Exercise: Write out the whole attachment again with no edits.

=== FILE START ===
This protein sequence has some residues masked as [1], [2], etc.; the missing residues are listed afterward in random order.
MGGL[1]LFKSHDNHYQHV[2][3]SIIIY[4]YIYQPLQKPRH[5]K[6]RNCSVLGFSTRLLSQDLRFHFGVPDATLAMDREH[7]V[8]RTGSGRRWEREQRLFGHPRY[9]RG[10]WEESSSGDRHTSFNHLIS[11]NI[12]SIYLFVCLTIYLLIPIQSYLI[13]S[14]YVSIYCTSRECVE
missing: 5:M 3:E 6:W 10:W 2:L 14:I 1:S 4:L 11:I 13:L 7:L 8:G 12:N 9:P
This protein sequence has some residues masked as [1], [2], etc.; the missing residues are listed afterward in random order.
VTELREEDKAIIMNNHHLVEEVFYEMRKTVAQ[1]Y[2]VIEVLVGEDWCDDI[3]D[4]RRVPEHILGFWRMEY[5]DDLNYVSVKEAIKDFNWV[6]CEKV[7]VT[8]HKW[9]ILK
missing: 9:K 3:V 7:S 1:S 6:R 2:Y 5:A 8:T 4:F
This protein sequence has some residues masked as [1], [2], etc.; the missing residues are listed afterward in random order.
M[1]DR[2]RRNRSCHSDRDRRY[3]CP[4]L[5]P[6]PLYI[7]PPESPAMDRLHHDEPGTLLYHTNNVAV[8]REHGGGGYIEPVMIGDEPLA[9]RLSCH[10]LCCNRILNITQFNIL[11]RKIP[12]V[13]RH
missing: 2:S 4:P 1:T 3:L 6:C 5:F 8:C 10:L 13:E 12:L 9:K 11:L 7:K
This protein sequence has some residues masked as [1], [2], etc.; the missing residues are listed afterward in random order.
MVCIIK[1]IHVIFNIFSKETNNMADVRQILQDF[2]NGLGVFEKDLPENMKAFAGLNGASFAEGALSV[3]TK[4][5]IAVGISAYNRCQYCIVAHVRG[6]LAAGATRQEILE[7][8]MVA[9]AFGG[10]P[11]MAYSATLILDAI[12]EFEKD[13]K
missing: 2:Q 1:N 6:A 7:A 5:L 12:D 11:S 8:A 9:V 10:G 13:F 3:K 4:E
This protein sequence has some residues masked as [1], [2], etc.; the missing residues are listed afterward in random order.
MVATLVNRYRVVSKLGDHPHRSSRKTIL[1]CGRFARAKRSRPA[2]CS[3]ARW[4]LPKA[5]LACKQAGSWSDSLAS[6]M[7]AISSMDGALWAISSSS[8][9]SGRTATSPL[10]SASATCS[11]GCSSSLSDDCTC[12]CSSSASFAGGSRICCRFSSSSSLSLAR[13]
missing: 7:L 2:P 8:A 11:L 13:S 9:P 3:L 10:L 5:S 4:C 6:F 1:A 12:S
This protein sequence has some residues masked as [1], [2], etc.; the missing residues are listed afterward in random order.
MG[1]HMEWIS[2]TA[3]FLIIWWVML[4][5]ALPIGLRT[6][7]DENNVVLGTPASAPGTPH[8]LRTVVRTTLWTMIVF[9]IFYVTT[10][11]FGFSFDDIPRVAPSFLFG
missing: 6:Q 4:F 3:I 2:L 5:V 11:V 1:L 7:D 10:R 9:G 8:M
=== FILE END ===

This protein sequence has some residues masked as [1], [2], etc.; the missing residues are listed afterward in random order.
MGGL[1]LFKSHDNHYQHV[2][3]SIIIY[4]YIYQPLQKPRH[5]K[6]RNCSVLGFSTRLLSQDLRFHFGVPDATLAMDREH[7]V[8]RTGSGRRWEREQRLFGHPRY[9]RG[10]WEESSSGDRHTSFNHLIS[11]NI[12]SIYLFVCLTIYLLIPIQSYLI[13]S[14]YVSIYCTSRECVE
missing: 5:M 3:E 6:W 10:W 2:L 14:I 1:S 4:L 11:I 13:L 7:L 8:G 12:N 9:P
This protein sequence has some residues masked as [1], [2], etc.; the missing residues are listed afterward in random order.
VTELREEDKAIIMNNHHLVEEVFYEMRKTVAQ[1]Y[2]VIEVLVGEDWCDDI[3]D[4]RRVPEHILGFWRMEY[5]DDLNYVSVKEAIKDFNWV[6]CEKV[7]VT[8]HKW[9]ILK
missing: 9:K 3:V 7:S 1:S 6:R 2:Y 5:A 8:T 4:F
This protein sequence has some residues masked as [1], [2], etc.; the missing residues are listed afterward in random order.
M[1]DR[2]RRNRSCHSDRDRRY[3]CP[4]L[5]P[6]PLYI[7]PPESPAMDRLHHDEPGTLLYHTNNVAV[8]REHGGGGYIEPVMIGDEPLA[9]RLSCH[10]LCCNRILNITQFNIL[11]RKIP[12]V[13]RH
missing: 2:S 4:P 1:T 3:L 6:C 5:F 8:C 10:L 13:E 12:L 9:K 11:L 7:K
This protein sequence has some residues masked as [1], [2], etc.; the missing residues are listed afterward in random order.
MVCIIK[1]IHVIFNIFSKETNNMADVRQILQDF[2]NGLGVFEKDLPENMKAFAGLNGASFAEGALSV[3]TK[4][5]IAVGISAYNRCQYCIVAHVRG[6]LAAGATRQEILE[7][8]MVA[9]AFGG[10]P[11]MAYSATLILDAI[12]EFEKD[13]K
missing: 2:Q 1:N 6:A 7:A 5:L 12:D 11:S 8:A 9:V 10:G 13:F 3:K 4:E
This protein sequence has some residues masked as [1], [2], etc.; the missing residues are listed afterward in random order.
MVATLVNRYRVVSKLGDHPHRSSRKTIL[1]CGRFARAKRSRPA[2]CS[3]ARW[4]LPKA[5]LACKQAGSWSDSLAS[6]M[7]AISSMDGALWAISSSS[8][9]SGRTATSPL[10]SASATCS[11]GCSSSLSDDCTC[12]CSSSASFAGGSRICCRFSSSSSLSLAR[13]
missing: 7:L 2:P 8:A 11:L 13:S 9:P 3:L 10:L 5:S 4:C 6:F 1:A 12:S
This protein sequence has some residues masked as [1], [2], etc.; the missing residues are listed afterward in random order.
MG[1]HMEWIS[2]TA[3]FLIIWWVML[4][5]ALPIGLRT[6][7]DENNVVLGTPASAPGTPH[8]LRTVVRTTLWTMIVF[9]IFYVTT[10][11]FGFSFDDIPRVAPSFLFG
missing: 6:Q 4:F 3:I 2:L 5:V 11:V 1:L 7:D 10:R 9:G 8:M